I’ve been thinking much about the idea of INNOVATION lately. You hear it used so much. It gets thrown around in board rooms and program rooms, on product packages and TV shows. But how do we get to innovation? Two thoughts have come to me about how we often get there. You could call it innovation-by-demand, or innovation-by-command…what I’m thinking about is the idea that often innovation happens either when we hit the proverbial brick wall and have no other option than to innovate, try “something new,” go in a different direction. Or innovation happens in the “back room.” This is when one or more individuals get together from one or more organizations or agencies and dream up an idea that is just–well, dreamy. To them. And then the worker bees (and perhaps a grant administrator) are pulled out to do the work. Reports are written, justifications are given…and we all live happily ever after. Right? But neither of these is true innovation. These are about handshakes or hardships. Neither of these modes allow an organization to be poised for innovation. These modes of “innovating” (which I believe happen more often than we’d care to admit) cheat us from the opportunities to create needs-based, natural innovative programs and services because we’re too busy jumping through the hoops of our dreamed-up innovative(well, really, “unnovative”) ideas. What would happen if we just let things happen naturally? Trees might grow, real relationships might emerge, brick walls might begin to crumble.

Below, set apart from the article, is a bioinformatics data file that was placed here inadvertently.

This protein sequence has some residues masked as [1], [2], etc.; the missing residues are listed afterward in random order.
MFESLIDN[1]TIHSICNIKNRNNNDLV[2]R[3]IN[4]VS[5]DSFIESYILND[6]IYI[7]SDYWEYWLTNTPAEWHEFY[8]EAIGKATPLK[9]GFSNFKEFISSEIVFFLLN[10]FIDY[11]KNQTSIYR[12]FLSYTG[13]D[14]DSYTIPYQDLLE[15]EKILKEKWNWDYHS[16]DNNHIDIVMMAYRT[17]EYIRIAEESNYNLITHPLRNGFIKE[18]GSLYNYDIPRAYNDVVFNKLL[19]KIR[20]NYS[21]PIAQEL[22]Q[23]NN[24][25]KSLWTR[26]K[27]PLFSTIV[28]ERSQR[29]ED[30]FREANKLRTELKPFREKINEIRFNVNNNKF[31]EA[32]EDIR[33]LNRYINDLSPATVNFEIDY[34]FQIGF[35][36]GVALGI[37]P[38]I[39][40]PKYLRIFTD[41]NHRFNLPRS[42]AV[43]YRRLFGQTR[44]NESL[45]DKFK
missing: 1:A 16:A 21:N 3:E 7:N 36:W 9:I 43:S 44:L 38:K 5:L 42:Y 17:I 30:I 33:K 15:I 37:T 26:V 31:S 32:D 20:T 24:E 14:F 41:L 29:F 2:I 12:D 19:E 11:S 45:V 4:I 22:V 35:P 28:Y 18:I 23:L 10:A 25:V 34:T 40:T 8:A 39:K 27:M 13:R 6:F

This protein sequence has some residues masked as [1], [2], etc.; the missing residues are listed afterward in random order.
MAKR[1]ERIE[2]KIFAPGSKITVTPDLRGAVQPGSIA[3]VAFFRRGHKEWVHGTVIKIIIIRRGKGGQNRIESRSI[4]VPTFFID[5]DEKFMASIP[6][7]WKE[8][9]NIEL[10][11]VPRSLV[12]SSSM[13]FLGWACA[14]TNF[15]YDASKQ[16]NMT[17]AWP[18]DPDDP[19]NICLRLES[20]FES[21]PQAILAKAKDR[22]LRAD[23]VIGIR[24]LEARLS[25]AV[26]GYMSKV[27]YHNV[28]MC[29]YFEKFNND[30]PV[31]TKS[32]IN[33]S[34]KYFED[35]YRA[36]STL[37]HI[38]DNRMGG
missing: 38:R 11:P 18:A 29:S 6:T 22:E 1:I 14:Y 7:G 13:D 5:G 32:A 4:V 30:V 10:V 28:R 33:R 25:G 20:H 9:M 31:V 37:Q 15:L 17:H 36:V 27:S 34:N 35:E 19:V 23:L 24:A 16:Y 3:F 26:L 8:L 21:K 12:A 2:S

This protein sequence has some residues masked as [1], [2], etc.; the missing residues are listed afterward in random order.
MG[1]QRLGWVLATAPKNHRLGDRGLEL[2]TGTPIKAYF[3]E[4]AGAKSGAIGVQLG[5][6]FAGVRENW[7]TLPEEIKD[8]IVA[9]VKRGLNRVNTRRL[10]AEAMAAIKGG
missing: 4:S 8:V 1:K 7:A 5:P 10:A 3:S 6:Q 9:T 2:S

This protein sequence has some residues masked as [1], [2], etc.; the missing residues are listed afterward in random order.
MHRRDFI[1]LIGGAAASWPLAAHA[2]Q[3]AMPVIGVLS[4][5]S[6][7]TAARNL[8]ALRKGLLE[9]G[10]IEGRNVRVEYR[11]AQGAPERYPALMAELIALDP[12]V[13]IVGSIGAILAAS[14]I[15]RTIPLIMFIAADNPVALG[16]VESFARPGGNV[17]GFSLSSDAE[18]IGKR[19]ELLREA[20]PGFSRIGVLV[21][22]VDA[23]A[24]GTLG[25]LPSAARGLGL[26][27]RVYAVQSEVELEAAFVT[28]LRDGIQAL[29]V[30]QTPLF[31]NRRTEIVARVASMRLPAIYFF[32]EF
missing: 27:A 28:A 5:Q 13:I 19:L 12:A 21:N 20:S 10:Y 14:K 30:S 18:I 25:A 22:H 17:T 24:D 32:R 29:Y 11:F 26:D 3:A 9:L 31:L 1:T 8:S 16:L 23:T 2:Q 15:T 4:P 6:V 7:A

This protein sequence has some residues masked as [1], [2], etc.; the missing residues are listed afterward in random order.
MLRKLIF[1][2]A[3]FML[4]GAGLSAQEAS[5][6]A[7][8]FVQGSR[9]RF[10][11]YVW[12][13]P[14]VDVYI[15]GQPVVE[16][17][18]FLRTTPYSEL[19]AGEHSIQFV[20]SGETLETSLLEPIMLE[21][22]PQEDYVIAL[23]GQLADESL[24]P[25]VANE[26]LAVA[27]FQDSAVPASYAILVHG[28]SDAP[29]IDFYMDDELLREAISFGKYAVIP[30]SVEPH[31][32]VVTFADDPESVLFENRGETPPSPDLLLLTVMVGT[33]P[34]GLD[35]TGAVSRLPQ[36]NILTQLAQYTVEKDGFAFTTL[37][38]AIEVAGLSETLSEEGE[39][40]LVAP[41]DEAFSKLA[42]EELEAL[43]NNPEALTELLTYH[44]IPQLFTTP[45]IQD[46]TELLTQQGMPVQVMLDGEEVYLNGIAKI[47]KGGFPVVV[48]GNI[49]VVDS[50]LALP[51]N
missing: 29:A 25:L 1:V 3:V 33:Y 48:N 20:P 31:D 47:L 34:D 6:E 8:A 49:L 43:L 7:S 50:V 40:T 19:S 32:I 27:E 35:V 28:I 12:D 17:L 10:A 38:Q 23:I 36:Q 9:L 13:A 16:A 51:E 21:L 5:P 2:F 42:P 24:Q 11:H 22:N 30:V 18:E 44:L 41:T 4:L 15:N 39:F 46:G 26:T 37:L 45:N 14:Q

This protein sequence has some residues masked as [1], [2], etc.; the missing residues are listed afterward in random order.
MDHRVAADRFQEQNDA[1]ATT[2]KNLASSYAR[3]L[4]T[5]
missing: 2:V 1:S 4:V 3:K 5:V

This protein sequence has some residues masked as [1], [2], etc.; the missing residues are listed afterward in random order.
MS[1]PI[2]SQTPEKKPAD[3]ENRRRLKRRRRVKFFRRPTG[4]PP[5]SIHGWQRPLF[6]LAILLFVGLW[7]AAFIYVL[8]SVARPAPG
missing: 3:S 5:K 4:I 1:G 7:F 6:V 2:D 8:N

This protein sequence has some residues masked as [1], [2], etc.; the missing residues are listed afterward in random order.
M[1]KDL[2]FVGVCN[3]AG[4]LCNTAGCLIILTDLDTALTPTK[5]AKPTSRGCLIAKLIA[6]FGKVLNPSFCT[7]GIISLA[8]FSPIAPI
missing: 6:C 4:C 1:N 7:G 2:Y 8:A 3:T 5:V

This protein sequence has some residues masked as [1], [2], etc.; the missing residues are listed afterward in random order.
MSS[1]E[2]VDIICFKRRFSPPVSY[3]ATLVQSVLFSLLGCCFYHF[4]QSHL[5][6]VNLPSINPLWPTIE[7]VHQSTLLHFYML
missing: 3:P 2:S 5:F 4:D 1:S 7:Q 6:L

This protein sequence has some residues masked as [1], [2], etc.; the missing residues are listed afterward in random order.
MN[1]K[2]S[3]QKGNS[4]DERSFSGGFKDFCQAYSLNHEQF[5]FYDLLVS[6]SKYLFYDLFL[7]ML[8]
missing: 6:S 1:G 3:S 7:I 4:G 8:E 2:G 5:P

Yes. I think what we sometimes stumble over in this business of innovation is that it should be done in one prescribed way. Just as we are all individuals we all have different ways of changing. I think Tom Kelly helps in understanding this with his latest book on the 10 Faces of Innovation.